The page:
Sponsors mean money, so it makes perfect sense to try to retain all of the sponsors you possibly can. Honestly, though, there are times when you will be better off without a sponsor – even if that means you need to do the hard work to replace them. In other words, two in the bush can be a far better situation than having one bird in the hand. Why? Let me count the ways…
Category exclusivity – exclusive financial services provider, exclusive automotive partner, etc – is not only acceptable, for most sponsees, it is the norm. That exclusivity guarantees a marketing platform to your sponsor that their competitors won’t have and makes the sponsorship more valuable.
But there are some sponsors who define exclusivity so broadly that they are cutting across other, much less directly-related categories that you could have otherwise sold to. An example is a bank that also demands exclusivity across all types of insurance, brokerage and international services, fleet leasing, superannuation and other investments, financial planning, and accounting. If that’s the way they define their competition, that’s their prerogative, but they need to be willing to pay an appropriate fee to offset the potential revenue you’re giving away.
If the exclusivity clause in the contract was left a grey area, they may exploit that, costing you potential revenue. Even worse is the sponsor that knows you’re desperate to get some revenue in and throws in a draconian exclusivity clause at the last minute because they know you’ll go along with it. I have even seen situations where a sponsor took advantage of a well-publicised cash-flow issue to offer a pittance for “sole and exclusive sponsorship” of a major property – so the property couldn’t seek any other sponsorship from any company in any category. In the short term, it fixed the cash-flow issue. In the longer term, it stopped the property from raising what could easily have been several times the income from a complement of much more partnership-oriented sponsors.
As you approach renewal, you should make it clear that you won’t be renewing them at that level of exclusivity (or at least that you won’t do it without a commensurate fee). If they baulk, you need to be prepared to let them go. This is a case where a bird in the hand is often not your smartest option, and you need to back yourself to go after more birds in the bush.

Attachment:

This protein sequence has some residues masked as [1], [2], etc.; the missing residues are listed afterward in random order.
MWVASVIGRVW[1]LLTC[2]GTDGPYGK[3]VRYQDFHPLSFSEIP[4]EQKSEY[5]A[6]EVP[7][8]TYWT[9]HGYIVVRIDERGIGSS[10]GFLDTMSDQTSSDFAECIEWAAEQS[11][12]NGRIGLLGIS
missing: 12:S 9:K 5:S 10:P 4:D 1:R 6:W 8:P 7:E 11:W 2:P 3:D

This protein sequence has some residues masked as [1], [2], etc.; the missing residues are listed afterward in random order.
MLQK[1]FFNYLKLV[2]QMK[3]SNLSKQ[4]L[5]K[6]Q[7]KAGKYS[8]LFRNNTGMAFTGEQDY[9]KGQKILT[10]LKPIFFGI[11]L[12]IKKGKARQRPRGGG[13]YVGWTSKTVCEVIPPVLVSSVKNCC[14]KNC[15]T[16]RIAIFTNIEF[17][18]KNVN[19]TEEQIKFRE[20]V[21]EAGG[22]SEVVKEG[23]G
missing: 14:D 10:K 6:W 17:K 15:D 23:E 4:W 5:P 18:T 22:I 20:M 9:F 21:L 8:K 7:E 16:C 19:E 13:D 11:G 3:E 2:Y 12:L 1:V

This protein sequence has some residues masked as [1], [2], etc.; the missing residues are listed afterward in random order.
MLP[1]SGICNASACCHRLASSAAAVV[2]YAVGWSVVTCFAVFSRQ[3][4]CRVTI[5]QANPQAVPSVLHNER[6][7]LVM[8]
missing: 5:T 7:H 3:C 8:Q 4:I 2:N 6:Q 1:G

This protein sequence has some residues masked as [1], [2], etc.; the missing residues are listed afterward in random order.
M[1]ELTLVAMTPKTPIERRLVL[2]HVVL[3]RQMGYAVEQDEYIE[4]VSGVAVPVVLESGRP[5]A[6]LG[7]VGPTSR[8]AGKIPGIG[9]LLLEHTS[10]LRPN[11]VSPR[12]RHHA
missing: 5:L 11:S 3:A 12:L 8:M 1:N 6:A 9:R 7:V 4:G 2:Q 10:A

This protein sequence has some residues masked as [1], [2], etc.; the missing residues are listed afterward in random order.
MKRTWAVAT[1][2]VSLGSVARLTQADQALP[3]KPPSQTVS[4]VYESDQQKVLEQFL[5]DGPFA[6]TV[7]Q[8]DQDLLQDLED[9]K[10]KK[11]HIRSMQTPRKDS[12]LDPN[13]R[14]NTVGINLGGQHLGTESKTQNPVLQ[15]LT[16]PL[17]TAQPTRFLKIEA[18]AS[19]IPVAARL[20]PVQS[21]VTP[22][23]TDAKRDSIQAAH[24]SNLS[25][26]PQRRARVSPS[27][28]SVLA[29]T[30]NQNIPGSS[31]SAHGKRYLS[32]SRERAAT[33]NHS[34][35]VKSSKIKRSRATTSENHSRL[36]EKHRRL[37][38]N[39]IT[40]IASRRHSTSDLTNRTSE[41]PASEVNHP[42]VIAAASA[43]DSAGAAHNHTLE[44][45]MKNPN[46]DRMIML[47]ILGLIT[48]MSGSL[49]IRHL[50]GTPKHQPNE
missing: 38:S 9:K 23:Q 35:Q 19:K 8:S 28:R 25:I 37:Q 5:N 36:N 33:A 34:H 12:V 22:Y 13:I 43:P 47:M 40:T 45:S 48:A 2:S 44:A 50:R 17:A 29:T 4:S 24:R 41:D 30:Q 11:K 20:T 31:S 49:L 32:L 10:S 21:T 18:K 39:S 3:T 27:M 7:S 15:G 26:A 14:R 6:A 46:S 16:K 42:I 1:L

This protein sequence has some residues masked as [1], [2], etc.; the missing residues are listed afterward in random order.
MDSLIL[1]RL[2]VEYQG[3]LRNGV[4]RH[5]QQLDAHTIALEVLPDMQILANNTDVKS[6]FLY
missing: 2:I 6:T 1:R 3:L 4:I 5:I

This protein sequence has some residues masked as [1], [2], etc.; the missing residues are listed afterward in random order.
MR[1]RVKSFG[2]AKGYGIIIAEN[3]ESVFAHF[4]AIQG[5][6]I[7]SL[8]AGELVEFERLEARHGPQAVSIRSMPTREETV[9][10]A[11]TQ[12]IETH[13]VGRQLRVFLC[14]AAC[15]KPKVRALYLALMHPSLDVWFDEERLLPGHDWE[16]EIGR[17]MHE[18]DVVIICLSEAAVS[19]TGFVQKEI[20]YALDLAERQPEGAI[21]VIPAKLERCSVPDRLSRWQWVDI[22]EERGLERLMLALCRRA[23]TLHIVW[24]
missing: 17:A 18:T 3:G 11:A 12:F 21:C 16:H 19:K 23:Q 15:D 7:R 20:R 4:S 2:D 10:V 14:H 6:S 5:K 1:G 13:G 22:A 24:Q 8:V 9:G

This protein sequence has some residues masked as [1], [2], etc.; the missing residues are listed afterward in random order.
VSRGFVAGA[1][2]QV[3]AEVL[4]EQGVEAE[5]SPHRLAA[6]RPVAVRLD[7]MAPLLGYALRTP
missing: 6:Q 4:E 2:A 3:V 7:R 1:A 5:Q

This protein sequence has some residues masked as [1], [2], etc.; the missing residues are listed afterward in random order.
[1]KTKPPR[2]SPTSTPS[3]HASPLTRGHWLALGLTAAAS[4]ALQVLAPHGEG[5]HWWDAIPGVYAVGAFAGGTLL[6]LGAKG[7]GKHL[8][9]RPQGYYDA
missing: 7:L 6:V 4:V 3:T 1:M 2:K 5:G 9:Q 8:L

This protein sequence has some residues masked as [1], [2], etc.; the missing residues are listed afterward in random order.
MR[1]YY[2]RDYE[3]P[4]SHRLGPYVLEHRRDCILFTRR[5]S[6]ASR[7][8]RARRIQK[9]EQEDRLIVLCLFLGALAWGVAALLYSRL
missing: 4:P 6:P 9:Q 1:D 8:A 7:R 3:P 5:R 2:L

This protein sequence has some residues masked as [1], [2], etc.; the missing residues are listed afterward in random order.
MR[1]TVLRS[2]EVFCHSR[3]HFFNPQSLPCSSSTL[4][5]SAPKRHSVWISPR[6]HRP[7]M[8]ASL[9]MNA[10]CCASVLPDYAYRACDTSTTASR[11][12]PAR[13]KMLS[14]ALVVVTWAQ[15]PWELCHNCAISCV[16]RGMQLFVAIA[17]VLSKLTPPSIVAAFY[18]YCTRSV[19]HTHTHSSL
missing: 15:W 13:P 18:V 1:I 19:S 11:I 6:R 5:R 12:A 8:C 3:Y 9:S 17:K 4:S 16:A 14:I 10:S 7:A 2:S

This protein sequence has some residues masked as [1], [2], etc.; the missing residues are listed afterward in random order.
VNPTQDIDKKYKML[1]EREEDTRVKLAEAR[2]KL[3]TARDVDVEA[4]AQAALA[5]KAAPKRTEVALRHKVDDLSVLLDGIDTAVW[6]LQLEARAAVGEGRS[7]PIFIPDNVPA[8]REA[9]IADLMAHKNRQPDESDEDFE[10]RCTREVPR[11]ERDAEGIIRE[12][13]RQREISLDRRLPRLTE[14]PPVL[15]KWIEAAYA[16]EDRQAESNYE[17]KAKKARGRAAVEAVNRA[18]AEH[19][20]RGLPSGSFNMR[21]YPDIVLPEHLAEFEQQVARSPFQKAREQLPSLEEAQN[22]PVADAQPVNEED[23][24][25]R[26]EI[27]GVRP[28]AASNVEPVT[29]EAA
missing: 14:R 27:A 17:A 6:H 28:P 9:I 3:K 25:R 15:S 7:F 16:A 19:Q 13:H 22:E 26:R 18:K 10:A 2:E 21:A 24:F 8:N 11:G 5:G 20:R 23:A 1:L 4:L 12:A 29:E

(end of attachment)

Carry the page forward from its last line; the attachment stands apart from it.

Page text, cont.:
Sponsors often look for ways to extend their sponsorships and get other related brands involved. An example would be a telecommunications provider sponsoring a series of music festivals and doing in-store promotion around it in partnership with Samsung. That’s all well and good, but imagine that you have an existing sponsorship with LG and the telecoms company starts using their sponsorship out-of-store as an ambush platform for Samsung. (It happens.)
Then there are sponsors who have products across a number of categories, like a major bank. They may have exclusivity across financial services, but not insurance. But then they start leveraging their insurance products as well, putting you in strife with your insurance sponsor.
You want sponsors that play nice. They don’t have to play nice with their competitors, but they should not abuse the relationship.
The ideal situation is to start a relationship with a tight contract, so any activity involving brands or categories outside of the one you’ve sold them are subject to approval. You may also have a clause prohibiting them from any activity that breaches the exclusivity offered to other sponsors.
If you’ve done that, but the sponsor is playing fast and loose with the contract, you need to pull them up – legally, if necessary – before it costs you the other sponsor.